MAHLE engineers also paid a great deal of detail attention to circuit and bus bar design and materials to minimise the chances of short-circuit. Basset explains: “Even though 48V is technically a safe system when compared to much larger 350-400V battery packs, short circuits can still release considerable energy, and we wanted to maximise the reliability of the system as well as its performance.”
On the road
The new design will enable better energy recovery and a faster charge, which boosts efficiency. Bassett emphasises that a higher power capable battery pack creates tangible efficiency benefits on the road, offering a 12% fuel saving over the new WLTP standards, assuming ICE efficiency remains constant.
“However,” he continues, “we can further improve this figure by how we use electric motive power. For example, boosting the supplement from electric drive during inefficient ICE scenarios can increase WLTP-achieved fuel economy by a further 3 percent. Careful calibration of a refined system continues to add incremental benefits, and the flexibility afforded by a 48V system makes it ideally suited to real-world use in a variety of environments.”
MAHLE Powertrain set out to demonstrate the potential of 48V architecture and the benefits from working with a dedicated engineering consultancy. It has taken the company’s specialists only 9 months to evaluate, design, analyse and prototype a battery that could improve efficiency by up to 15% on an already efficient powertrain technology. Having been central to the development of some of the most important high-performance combustion engines over the past two decades, MAHLE Powertrain is now playing just as crucial a role in the development of the next generation of powertrains.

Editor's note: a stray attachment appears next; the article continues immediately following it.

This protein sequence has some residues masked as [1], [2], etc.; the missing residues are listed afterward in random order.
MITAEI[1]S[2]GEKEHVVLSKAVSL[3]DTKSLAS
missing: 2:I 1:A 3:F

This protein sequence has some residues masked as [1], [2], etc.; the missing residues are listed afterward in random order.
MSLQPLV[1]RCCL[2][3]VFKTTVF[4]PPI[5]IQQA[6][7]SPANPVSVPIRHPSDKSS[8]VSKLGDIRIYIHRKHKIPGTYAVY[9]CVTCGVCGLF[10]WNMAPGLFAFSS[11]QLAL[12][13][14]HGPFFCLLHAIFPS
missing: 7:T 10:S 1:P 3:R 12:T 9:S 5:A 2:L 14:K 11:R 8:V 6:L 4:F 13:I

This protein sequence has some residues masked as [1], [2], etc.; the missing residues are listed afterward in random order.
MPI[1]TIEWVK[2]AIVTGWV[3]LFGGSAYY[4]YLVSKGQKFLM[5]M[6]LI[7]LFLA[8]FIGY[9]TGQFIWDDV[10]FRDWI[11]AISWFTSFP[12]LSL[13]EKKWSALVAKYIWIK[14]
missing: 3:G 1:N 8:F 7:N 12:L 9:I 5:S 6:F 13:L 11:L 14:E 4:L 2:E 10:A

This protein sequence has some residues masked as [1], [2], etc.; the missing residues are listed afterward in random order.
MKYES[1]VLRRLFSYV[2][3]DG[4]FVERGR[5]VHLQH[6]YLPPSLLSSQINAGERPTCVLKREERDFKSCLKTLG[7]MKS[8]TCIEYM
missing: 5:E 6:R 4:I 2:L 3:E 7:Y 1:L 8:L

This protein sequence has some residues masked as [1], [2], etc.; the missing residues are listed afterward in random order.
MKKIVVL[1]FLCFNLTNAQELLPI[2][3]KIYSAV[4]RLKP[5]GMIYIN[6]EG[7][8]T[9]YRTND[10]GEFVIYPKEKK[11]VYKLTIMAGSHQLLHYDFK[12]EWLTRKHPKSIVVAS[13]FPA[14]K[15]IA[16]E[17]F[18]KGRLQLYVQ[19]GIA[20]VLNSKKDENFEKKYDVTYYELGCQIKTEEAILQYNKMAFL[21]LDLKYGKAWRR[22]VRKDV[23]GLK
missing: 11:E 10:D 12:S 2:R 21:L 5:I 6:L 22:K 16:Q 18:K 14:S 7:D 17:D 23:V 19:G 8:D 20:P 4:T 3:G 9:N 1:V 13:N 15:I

MAHLE’s powertrain consultancy business was formed in 2005 by the acquisition of the Cosworth Technology Group, which became MAHLE Powertrain. Still located on the same site in Northampton UK, the MAHLE Powertrain team has been responsible for the design and development of some landmark performance engines for a wide variety of manufacturers, including Nissan’s GTR 3.8L V6 and a number of Audi RS powerplants. MAHLE Powertrain has since developed its dual strategy for powertrain development using a combination of ICE and electrification, as demonstrated by its heavily down-sized VW Golf, whose 1.2L ICE produces 160 kW per litre (217 PS per litre) and is combined with 48V hybridisation. Other innovations include a high capacity 48V battery, and the MAHLE Flexible ECU (MFE) allowing prototype engines to integrated into modern production vehicle systems.
The company is currently engaged in a number of electrification and ICE development programmes for mainstream manufacturers, bringing speed, flexibility, robust systems and extensive experience to their processes. Projects are tested and validated at MAHLE Powertrain’s new UK-based RDE Centre, which can integrate virtual simulation, laboratory and on-road testing in either an end-to-end process or on a project basis, to suit customers’ requirements. With its focus on hybrid development through the dual strategy, the centre, which incorporates the UK’s only hypobaric altitude test cell, is currently extending its performance testing facilities for electric motors and batteries.